ADHD Meds Don't Increase Cardiovascular Risk in Children, Teens
Parents of children or teens who take ADHD (attention deficit/hyperactivity disorder) meds may feel some relief based on the findings of a new study. Researchers report that young users of ADHD drugs are no more likely to die from a severe cardiovascular event than youth who do not take the medications.
Severe cardiovascular risk was not evident
Nearly 5 percent of children ages 4 through 17 took an ADHD medication in 2007. A wide range of ADHD medications are on the market and available in short-, intermediate-, and long-acting forms. Some of the options include amphetamines (stimulant; e.g., Adderall, Adderall XR), atomoxetine (a selective norepinephrine reuptake inhibitor [SNRI]; e.g., Strattera), and methylphenidate (stimulant; e.g., Concerta, Ritalin).
Previous research has indicated that use of stimulant ADHD medications can cause an increase in blood pressure and heart rate in children as well as trigger or exacerbate symptoms of aggression, anxiety, depression, and paranoia. Use of an SNRI has been shown to cause sleepiness, dizziness, mood swings, headache, nausea and vomiting, and abdominal pain. SNRIs carry a warning of an increased risk of suicidal thoughts or actions.
In the new study, conducted by researchers at the University of Pennsylvania School of Medicine and HealthCore Inc., data in Medicaid databases from five states and from the HealthCore Integrated Research Database were considered. Records from a total of 241,417 patients ages 3 to 17 years who had been prescribed an amphetamine, atomoxetine, or methylphenidate were matched with nonuser controls.
The patients had been taking their medications for a median of 135 days. Investigators compared rates of heart attack, stroke, and sudden death in patients taking ADHD medications with matched controls not taking medications over a median of 609 days.
Overall, there were 28 deaths in the young people who were taking ADHD medications (incidence of 1.79 per 10,000 person-years) and 607 in the controls (incidence 3.00 per 10,000 person-years). No strokes or heart attacks occurred in the ADHD group compared with 11 in the control group.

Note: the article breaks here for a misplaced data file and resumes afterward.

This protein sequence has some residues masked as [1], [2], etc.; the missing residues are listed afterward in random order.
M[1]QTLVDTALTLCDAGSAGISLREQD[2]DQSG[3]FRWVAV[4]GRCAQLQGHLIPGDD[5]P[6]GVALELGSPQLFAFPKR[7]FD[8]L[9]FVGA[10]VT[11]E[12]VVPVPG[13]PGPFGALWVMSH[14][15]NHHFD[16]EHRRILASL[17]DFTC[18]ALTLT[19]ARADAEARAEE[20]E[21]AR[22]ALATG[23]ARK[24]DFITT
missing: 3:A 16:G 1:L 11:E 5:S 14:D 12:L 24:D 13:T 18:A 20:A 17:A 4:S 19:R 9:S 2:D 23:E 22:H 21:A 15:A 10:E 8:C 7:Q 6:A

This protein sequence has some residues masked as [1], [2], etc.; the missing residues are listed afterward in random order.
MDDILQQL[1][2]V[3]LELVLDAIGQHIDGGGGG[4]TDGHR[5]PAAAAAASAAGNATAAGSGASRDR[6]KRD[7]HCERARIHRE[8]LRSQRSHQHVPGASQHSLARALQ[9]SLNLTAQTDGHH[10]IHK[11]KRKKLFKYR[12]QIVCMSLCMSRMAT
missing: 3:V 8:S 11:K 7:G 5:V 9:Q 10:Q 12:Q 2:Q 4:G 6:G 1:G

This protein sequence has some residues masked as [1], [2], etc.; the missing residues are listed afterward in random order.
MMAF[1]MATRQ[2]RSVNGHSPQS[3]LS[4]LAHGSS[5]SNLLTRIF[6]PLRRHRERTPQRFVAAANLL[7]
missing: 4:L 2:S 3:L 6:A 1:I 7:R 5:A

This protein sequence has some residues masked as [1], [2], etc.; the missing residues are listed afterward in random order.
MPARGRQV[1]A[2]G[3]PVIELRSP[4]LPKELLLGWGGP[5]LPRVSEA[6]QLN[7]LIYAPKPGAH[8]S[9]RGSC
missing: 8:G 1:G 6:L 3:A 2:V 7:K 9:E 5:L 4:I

In 2006, the Food and Drug Administration (FDA) ordered that all stimulant medications had to carry a warning label, stating that “Sudden death has been reported in association with CNS [central nervous system] stimulant treatment at usual doses in children and adolescents with structural cardiac abnormalities or other serious heart problems.”
Since 2007, the FDA and the Agency for Healthcare Research and Quality has been investigating the potential for cardiovascular events associated with ADHD medication use in children. According to the senior author of the current study, Sean Hennessy, PharmD, PhD, an associate professor of epidemiology at Penn, the new finding “is one of first answers but it won’t be the last.”
Hennessey noted that “For kids who benefit from ADHD treatment, the potential risk of a cardiovascular event should not dissuade parents or caregivers from giving a child or adolescent these drugs.” The study was funded by Shire, a global pharmaceutical company that makes the ADHD drugs Adderall XR and Vyvanse, among others.
University of Pennsylvania